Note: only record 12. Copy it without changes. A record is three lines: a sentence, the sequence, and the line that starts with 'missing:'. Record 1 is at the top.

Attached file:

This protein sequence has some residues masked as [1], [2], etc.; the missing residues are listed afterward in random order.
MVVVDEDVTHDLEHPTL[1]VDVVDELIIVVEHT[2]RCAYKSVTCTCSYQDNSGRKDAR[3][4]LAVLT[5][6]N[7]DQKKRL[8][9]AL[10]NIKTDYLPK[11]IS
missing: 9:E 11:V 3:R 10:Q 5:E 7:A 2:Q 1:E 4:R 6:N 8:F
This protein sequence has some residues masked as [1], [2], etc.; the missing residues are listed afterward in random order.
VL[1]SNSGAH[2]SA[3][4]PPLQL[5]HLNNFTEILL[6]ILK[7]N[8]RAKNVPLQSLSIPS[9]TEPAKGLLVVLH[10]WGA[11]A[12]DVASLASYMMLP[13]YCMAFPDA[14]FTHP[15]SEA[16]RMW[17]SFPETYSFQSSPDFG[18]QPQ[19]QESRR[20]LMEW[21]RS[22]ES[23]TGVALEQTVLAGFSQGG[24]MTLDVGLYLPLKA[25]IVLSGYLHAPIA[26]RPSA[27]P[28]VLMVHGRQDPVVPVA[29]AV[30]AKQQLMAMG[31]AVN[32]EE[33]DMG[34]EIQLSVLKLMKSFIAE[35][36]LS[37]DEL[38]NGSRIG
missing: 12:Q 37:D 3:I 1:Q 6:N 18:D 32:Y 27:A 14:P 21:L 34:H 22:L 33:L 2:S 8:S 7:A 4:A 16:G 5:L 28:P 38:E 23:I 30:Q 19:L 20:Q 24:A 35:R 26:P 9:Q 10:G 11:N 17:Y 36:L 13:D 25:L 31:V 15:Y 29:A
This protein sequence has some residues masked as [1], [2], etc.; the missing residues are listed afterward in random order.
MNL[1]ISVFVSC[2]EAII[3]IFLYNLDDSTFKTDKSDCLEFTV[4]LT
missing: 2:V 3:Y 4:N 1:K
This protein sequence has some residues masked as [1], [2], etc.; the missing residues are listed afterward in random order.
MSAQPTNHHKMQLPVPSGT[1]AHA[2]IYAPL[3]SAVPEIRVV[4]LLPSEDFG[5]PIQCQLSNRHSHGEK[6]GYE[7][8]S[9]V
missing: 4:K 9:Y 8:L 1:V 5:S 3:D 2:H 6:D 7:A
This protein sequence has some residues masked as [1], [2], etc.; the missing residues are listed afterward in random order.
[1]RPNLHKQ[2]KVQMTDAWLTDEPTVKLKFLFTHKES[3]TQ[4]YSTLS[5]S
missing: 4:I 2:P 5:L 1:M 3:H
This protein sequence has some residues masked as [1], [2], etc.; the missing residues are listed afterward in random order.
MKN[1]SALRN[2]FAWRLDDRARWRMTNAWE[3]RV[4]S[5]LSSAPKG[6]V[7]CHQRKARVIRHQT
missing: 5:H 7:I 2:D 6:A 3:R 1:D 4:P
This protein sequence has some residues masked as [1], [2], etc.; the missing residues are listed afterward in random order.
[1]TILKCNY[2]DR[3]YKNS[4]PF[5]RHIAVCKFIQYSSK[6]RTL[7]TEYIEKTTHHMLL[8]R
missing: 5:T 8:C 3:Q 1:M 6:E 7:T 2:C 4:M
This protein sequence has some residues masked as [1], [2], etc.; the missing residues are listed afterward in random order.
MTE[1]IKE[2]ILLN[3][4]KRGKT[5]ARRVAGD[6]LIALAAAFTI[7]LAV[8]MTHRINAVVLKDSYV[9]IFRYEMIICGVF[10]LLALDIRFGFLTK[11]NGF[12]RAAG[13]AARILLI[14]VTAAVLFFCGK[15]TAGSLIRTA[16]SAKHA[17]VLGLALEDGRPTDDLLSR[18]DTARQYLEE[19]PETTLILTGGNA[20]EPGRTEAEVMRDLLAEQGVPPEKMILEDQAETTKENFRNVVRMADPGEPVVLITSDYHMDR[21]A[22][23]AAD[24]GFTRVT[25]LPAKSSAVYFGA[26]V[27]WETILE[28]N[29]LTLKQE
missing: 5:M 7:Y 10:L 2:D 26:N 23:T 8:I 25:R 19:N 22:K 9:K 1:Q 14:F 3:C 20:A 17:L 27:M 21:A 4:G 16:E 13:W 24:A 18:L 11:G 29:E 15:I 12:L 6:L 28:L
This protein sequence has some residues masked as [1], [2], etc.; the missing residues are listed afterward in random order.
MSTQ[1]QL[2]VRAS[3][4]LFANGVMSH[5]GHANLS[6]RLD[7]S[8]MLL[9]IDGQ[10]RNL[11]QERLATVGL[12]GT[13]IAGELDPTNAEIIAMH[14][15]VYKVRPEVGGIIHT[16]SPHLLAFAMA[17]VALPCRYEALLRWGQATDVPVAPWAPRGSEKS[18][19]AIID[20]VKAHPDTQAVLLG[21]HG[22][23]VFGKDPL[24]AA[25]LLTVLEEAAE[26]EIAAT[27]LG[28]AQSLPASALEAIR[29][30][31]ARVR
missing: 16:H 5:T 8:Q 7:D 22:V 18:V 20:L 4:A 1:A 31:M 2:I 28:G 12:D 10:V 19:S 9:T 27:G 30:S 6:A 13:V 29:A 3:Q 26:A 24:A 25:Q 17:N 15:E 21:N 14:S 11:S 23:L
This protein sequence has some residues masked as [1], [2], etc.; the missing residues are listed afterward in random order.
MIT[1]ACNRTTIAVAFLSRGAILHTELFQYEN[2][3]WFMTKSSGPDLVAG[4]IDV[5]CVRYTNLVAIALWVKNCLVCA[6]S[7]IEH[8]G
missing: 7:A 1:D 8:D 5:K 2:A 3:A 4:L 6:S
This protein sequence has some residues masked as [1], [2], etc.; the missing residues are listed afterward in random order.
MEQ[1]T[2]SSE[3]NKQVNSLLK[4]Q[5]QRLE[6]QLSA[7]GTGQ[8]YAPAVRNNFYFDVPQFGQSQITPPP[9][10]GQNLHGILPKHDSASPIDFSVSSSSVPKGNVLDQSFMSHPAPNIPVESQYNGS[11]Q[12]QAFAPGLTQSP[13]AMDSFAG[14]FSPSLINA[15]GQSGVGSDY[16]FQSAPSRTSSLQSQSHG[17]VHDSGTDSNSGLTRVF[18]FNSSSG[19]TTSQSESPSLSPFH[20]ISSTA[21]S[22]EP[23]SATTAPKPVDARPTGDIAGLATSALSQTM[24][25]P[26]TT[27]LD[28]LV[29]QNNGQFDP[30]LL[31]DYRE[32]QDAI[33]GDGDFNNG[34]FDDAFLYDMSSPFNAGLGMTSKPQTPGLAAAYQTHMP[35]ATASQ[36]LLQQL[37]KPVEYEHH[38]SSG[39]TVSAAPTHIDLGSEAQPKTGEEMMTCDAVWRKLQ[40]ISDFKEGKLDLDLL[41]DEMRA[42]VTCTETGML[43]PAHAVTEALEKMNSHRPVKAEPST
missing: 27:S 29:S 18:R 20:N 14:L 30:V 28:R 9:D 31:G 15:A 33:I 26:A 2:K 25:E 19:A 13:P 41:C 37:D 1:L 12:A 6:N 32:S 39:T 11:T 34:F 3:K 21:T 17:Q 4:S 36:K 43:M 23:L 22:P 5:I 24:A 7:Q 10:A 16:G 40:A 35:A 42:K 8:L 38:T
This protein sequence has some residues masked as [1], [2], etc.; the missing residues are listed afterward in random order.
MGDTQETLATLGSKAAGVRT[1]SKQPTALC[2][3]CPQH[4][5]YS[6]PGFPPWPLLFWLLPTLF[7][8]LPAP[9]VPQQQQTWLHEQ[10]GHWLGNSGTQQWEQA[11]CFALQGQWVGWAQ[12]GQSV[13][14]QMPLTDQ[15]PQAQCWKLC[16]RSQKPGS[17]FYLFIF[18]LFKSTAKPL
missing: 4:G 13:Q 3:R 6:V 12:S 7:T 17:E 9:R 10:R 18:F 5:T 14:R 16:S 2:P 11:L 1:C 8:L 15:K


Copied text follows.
This protein sequence has some residues masked as [1], [2], etc.; the missing residues are listed afterward in random order.
MGDTQETLATLGSKAAGVRT[1]SKQPTALC[2][3]CPQH[4][5]YS[6]PGFPPWPLLFWLLPTLF[7][8]LPAP[9]VPQQQQTWLHEQ[10]GHWLGNSGTQQWEQA[11]CFALQGQWVGWAQ[12]GQSV[13][14]QMPLTDQ[15]PQAQCWKLC[16]RSQKPGS[17]FYLFIF[18]LFKSTAKPL
missing: 4:G 13:Q 3:R 6:V 12:S 7:T 17:E 9:R 10:R 18:F 5:T 14:R 16:S 2:P 11:L 1:C 8:L 15:K